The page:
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Saturday, April 20, 2024

Philippine protesters say ‘never again’ on anniversary of anti-Marcos uprising

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Manila, Philippines—Hundreds of Filipino protesters marched through Manila on Sunday, marking the anniversary of the uprising that ousted Ferdinand Marcos, Sr. while vowing to prevent his son from repeating the dictatorship.

Marcos, Jr. won the presidency in a landslide in 2022, nearly four decades after a “People Power” uprising ended his late father’s 20-year rule and chased the clan into exile in the United States.

While Marcos, Jr. remains popular, his campaign to alter the 1987 constitution has proved divisive.

Critics warn the effort could lead to the abolishment of term limits, with presidents currently allowed just one six-year stint in office.

“The theme of this protest is to reject Marcos’s charter change moves, which is a move to remain (in) power… which is basically what happened 38 years ago,” said economist Rosario Guzman, 58, who told Agence France Presse (AFP) that she had also taken part in the 1986 uprising.

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“No to Cha-Cha (charter change),” read a protest banner displayed behind a mock black coffin marked “Freedom and Democracy.”

Marcos maintains he is primarily seeking to amend the charter’s economic provisions to allow more foreign investment, and ideally create more jobs.

He has said the political aspects, including term limits, should be tackled later.

According to police in Manila, a few hundred people joined Sunday’s march, a far cry from the crowd that paralyzed the capital’s main avenue over four days in February 1986 until the military withdrew its support for the elder Marcos.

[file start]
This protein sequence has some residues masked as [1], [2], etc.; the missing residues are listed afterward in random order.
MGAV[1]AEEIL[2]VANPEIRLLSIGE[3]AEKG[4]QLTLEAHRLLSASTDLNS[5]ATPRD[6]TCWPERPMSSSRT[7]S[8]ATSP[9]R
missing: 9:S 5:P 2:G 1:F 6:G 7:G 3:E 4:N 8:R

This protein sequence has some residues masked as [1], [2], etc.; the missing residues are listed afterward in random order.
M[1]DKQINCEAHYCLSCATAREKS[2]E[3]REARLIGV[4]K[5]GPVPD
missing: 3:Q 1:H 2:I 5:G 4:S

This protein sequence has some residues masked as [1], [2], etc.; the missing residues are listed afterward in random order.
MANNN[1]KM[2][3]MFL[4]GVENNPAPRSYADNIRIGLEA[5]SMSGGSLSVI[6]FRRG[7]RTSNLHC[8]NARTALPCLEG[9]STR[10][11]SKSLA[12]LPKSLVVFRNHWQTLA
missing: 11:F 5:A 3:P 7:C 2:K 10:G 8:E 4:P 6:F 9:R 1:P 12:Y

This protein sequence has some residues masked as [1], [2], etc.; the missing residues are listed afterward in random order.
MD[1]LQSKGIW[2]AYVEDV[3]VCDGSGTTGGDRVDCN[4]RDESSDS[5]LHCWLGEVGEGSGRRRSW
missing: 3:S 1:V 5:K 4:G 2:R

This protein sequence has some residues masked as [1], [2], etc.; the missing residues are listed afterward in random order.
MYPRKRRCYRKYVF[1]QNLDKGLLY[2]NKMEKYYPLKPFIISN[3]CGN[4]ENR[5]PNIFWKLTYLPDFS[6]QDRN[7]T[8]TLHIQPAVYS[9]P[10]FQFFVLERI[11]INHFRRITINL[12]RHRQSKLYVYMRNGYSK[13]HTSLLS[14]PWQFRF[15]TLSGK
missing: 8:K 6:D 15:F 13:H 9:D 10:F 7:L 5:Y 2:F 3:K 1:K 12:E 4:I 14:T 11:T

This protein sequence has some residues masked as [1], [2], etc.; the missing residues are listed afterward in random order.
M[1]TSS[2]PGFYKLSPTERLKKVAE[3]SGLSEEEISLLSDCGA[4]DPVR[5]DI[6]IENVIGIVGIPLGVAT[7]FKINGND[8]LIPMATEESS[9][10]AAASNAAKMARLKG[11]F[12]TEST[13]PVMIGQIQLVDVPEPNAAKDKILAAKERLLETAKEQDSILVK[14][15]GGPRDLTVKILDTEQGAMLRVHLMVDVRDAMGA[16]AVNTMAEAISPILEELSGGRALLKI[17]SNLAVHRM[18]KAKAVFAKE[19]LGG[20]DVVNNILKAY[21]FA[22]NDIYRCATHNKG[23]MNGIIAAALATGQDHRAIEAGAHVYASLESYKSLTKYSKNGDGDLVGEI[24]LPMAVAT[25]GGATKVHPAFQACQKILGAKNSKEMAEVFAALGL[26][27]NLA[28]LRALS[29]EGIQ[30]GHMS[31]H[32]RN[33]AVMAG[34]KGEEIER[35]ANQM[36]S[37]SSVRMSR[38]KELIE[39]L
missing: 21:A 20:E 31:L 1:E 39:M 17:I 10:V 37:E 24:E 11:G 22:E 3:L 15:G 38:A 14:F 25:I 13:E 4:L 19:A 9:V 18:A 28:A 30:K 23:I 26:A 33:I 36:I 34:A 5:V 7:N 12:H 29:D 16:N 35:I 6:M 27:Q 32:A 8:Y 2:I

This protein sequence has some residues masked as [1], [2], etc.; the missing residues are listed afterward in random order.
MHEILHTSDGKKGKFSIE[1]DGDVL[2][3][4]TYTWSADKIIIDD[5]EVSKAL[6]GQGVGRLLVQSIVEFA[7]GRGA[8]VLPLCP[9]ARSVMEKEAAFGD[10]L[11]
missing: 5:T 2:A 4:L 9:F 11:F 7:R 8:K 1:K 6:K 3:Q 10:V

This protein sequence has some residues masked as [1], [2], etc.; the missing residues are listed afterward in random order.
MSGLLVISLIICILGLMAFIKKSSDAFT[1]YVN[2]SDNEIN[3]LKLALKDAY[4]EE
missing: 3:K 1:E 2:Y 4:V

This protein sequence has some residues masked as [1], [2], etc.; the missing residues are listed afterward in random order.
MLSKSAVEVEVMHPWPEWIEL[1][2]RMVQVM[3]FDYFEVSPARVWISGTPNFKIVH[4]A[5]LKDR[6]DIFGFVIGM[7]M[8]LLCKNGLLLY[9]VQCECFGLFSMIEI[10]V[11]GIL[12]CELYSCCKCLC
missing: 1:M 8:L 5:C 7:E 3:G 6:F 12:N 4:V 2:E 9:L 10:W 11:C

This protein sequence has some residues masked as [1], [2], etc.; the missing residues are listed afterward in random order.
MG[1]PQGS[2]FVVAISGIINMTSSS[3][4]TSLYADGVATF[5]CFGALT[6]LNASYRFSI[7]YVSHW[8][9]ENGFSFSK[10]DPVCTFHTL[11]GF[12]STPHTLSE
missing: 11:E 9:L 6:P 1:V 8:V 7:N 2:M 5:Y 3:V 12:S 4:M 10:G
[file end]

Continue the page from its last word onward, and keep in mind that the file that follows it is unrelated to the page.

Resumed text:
Rights groups say Marcos, Sr.’s regime jailed, tortured or killed tens of thousands of critics, including religious leaders, journalists and student activists, while corruption left the country impoverished.

At the 38th anniversary march, 21-year-old demonstrator Giu de Sagun said he felt like he was “watching history repeat itself.”

Some protesters wore shirts and hats vowing “never again.”

At a small, official anniversary event in Manila, a group of government workers raised Philippine flags after laying a wreath in front of the People Power Monument. No senior government officials attended.

Marcos, Jr. and his family returned to the Philippines after his father’s death in 1989, and began a remarkable political comeback.

He has since won praise for pivoting away from his predecessor Rodrigo Duterte’s brutal drug war, which left thousands dead.

Under the younger Marcos’s government, rights campaigner and vocal Duterte critic Leila de Lima was also freed after nearly seven years behind bars.

“Under (Marcos, Jr.), we are given the opportunity to make use of a democratic space in transition from the authoritarian regime that was Duterte’s,” she told reporters last week.

“This is our breathing room from the seven years of nightmare that we thought was all over in 1986,” she added.

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